Wireless network security — the past, present, and future
The past — Enterprises didn’t see Wi-Fi coming, but users did
We used to live in a wired world where users carried laptops that plugged into the back of an IP Phone. In those days, legacy authentication, authorization, and accounting (AAA) servers left over from the modem days ensured that users were checked against an active directory.
Things started to change in the early 2000s when Intel started embedding wireless chips into laptops. All of a sudden, users could take their fancy new Wi-Fi enabled laptops with them everywhere. You could IM people sitting on the other side of the conference room table!
But users often ran into roadblocks as Wi-Fi network coverage was poor and the perception regarding security was even worse. User behavior (and to be honest, pressure from executives) eventually drove IT departments to pay attention. It was either that or deal with users bringing their own access points (BYOAPs) into the office, which created a rogue hotspot that definitely was not secure.
IT eventually worked on the coverage and security issues, which was smart because the smartphone wasn’t too far off. But what we didn’t see were changes to those legacy AAA servers. In fact, a large number of enterprises still have some Cisco ACS or Microsoft NPS AAA servers in the network. This brings us where we are today.
The present — BYOD and #GenMobile
So why are all these Legacy AAA servers everywhere? For the most part, they do what they were intended to do when they were installed; authenticate users with laptops. And, often times, simply because of the “if it isn’t broke, don’t fix it” mentality. However the onslaught of mobility, BYOD, and issues with compromised or lost enterprise data is forcing IT to look elsewhere.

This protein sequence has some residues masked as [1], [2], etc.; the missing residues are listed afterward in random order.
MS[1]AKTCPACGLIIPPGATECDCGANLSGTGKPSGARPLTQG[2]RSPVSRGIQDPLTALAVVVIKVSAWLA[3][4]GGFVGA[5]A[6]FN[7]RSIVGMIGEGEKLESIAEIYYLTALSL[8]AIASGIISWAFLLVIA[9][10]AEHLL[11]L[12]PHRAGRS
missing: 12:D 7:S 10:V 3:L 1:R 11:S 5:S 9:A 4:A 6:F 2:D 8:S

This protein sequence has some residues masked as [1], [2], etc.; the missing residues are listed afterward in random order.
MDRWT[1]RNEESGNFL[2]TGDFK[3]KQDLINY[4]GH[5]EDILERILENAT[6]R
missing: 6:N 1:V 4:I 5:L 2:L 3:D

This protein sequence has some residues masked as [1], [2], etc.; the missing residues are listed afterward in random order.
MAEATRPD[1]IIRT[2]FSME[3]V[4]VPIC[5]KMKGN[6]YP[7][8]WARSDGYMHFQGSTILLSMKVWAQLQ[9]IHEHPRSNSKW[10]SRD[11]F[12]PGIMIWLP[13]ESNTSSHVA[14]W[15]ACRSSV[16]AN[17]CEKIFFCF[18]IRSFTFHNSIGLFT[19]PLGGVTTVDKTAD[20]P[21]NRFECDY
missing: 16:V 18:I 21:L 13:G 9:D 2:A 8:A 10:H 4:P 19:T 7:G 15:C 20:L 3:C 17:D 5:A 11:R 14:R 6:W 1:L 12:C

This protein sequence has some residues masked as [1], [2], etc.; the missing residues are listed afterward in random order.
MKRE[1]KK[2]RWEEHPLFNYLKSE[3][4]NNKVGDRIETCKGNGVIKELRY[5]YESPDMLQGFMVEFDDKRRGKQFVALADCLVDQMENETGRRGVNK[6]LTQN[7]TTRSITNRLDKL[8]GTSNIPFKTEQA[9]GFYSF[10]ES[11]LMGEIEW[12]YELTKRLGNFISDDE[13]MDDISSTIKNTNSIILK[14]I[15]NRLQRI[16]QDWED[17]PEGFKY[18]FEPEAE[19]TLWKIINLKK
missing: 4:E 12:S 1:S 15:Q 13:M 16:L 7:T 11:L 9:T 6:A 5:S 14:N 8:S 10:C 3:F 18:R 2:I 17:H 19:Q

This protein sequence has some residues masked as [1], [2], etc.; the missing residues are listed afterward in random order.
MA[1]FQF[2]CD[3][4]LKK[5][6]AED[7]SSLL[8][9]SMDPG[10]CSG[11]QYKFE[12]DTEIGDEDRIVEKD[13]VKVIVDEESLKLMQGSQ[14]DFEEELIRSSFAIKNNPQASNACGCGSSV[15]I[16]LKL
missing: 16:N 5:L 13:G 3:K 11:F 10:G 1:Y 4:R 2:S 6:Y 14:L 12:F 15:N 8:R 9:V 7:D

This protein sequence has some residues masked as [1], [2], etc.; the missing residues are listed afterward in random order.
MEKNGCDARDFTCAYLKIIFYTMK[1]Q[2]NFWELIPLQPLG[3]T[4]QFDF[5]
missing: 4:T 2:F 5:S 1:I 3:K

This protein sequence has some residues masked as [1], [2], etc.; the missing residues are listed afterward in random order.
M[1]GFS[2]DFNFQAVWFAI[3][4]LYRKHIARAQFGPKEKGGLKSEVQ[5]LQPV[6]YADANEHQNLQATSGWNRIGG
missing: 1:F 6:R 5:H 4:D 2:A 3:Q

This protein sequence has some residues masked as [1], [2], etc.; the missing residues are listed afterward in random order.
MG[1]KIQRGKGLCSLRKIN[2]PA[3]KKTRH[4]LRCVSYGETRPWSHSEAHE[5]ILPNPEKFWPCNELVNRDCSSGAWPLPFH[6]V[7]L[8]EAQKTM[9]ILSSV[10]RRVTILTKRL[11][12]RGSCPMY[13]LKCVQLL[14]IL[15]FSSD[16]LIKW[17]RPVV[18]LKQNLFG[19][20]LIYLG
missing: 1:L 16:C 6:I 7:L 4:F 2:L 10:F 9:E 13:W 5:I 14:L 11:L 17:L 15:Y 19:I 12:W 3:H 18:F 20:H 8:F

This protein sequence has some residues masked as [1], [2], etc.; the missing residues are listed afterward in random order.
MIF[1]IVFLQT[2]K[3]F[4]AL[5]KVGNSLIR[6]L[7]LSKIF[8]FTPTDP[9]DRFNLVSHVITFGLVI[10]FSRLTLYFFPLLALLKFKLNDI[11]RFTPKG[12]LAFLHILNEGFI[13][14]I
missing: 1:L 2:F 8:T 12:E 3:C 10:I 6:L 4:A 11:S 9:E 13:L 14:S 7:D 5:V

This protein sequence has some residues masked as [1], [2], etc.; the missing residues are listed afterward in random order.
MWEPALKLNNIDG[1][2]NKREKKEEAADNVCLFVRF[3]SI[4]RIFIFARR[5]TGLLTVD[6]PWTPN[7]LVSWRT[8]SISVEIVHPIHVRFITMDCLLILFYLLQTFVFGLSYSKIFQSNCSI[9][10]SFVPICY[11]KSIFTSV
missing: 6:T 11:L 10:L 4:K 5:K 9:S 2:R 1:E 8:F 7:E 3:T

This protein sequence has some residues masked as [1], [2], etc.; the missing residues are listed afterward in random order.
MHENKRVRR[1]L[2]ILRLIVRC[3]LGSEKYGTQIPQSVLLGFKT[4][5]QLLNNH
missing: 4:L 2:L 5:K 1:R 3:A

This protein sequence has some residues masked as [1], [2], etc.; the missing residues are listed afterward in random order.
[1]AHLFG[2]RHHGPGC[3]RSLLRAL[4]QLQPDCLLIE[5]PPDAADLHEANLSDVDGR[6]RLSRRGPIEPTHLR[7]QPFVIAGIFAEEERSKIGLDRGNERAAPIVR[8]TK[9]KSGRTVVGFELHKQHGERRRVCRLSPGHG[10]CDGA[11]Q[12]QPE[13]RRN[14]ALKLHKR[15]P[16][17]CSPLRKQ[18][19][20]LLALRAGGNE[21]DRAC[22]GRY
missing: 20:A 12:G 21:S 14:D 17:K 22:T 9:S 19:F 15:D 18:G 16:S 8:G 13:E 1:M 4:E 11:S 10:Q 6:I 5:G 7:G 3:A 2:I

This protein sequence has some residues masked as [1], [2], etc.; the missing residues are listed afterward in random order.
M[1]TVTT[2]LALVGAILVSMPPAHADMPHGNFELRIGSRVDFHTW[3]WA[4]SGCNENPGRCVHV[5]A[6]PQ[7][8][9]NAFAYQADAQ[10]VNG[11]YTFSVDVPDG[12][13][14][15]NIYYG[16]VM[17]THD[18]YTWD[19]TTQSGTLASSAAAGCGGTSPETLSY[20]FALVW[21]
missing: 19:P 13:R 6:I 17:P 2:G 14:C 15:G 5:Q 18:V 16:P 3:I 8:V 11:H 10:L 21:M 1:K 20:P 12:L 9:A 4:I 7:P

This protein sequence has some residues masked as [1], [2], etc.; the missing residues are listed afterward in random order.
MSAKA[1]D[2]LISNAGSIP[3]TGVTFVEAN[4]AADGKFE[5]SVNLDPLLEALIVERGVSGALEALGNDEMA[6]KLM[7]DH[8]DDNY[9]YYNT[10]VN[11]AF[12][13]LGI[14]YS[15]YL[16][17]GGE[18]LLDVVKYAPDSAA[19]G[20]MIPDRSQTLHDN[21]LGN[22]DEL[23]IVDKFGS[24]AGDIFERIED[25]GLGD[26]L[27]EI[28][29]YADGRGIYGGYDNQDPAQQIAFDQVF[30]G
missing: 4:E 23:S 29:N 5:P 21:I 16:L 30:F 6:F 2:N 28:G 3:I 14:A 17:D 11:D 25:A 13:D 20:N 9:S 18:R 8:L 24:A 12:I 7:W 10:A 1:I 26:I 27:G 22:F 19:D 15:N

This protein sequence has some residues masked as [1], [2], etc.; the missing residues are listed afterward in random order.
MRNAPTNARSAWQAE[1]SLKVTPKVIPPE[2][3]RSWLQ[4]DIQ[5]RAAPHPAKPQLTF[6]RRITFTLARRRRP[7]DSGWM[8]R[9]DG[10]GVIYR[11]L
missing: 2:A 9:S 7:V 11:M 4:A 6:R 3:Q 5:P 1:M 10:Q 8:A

Legacy AAA servers are not equipped to directly handle BYOD onboarding (smartphones and tablets), the new operating systems (iOS, Android, and Chrome), and they’re struggling to keep up with high volume authentication and re-authentication demands brought on by #GenMobile’s work habits and their tendency to carry multiple devices. More importantly, legacy AAA servers lack the ability to profile devices, associate those devices to users, and share this context with other security solutions in the enterprise. Traditional security at the perimeter and legacy AAA solutions don’t take into consideration user, device, or location context. Mobile users and each device now require a new perimeter model that protects our resources regardless of device, location or time.
The future — And now the Internet of Things (IoT)
As wireless becomes increasingly ubiquitous, companies have come up with new ways to simplify our lives by allowing other devices such as printers, cameras, thermostats, refrigerators, and whatever else can be dreamed up to connect to our Wi-Fi and wired networks. These headless devices will challenge IT just like the BYOD phenomenon did. These devices will need to be accounted for, profiled, and have associated policies, to give IT the visibility and control needed to secure the network.
Replacing legacy AAA with Aruba ClearPass to future proof your network
ClearPass is much more than a turbocharged AAA server that scales to meet todays burgeoning BYOD demands — it also includes guest access services, reporting, certificate management, and more. Built-in APIs and Syslog messaging provides for the ability to share context with existing network security point solutions such as MDM, perimeter security, and SIEM solutions so that enforcement and threat prevention is extended beyond the traditional perimeter.
With advanced policy creation, and web-based management capabilities, ClearPass makes access security far simpler to deploy and manage than legacy AAA solutions. And unlike the old AAA solutions, ClearPass was designed to support multivendor network infrastructures, regardless of the Wi-Fi or wired vendor. The proof is in our install base. Let us know if we can help your organization secure your mobile enterprise.
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